Even though they have arguably been around since Frankenstein and the inception of horror, medical horror films have been in retirement for quite some time. American Mary and the remake of Flatliners are perhaps the most recent examples for the 2010s, even though it’s a setting ripe with horrific potential, as proven by the popular franchise Re-Animator. Netflix’s newest horror film Eli documents the horrors of the cost of private medical care in the United States alongside the usual fears that accompany a hospital setting: patient vulnerability during treatment, suspicious staff members with questionable motivations, and the possibility that the hospital itself might be haunted. It also raises several interesting questions regarding informed consent: how much should a patient be allowed to know about his or her condition if it puts the entire world in jeopardy?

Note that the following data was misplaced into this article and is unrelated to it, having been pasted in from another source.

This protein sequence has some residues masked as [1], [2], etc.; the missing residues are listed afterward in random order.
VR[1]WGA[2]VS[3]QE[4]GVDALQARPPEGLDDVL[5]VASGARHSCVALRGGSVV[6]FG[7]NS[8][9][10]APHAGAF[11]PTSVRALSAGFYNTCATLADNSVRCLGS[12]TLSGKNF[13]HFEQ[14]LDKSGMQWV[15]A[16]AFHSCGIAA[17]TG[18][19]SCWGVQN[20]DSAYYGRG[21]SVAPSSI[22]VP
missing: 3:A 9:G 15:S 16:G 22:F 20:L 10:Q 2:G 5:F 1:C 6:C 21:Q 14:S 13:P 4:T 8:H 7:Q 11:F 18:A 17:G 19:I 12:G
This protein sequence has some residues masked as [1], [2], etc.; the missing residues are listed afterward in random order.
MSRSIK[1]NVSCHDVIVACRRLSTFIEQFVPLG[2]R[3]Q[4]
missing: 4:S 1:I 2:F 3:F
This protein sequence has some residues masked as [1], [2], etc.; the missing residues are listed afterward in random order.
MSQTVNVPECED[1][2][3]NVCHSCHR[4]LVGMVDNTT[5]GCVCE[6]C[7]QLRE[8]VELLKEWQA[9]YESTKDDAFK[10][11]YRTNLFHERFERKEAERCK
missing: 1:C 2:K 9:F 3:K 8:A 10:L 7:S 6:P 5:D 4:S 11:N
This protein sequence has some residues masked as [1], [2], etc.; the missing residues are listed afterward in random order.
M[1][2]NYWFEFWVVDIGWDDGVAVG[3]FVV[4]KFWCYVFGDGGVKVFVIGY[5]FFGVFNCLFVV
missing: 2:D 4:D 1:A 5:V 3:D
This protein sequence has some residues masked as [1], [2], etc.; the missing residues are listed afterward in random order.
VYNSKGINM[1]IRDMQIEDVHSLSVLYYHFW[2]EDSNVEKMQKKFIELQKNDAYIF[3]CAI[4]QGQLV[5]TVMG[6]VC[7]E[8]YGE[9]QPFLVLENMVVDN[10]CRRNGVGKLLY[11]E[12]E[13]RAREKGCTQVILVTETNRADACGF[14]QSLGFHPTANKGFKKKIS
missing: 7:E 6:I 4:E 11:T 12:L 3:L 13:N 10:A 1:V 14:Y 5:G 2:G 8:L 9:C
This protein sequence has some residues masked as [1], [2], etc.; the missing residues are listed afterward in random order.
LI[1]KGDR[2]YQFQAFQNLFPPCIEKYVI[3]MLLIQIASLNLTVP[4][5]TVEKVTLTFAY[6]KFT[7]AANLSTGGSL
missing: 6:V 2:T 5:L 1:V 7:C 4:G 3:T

TV has had no shortage of witches these past few years, from The Chilling Adventures of Sabrina to the Charmed reboot. While I love the witch archetype as a metaphor for powerful, radical women, one thing these witch TV shows are lacking is a legitimately frightening witch. Lucky for me, when Netflix announced the French series Marianne I was not disappointed. Written and directed by Samuel Bodin and Quoc Dang Tran, this series is decisively one of Netflix’s most frightening series yet, next to Mike Flanagan’s The Haunting of Hill House.
Coming to this new Netflix horror over a week after its launch and, being a user of Twitter, I was subjected to a range of diverse opinions. And some strong emotions too. At first I thought, “what’s all the fuss about?” In the Tall Grass got off to a promising start – the production was slick and stylish, the idea was novel and, at first glance, quite neat and concise. But as the running time dragged on, In the Tall Grass progressively lost its way.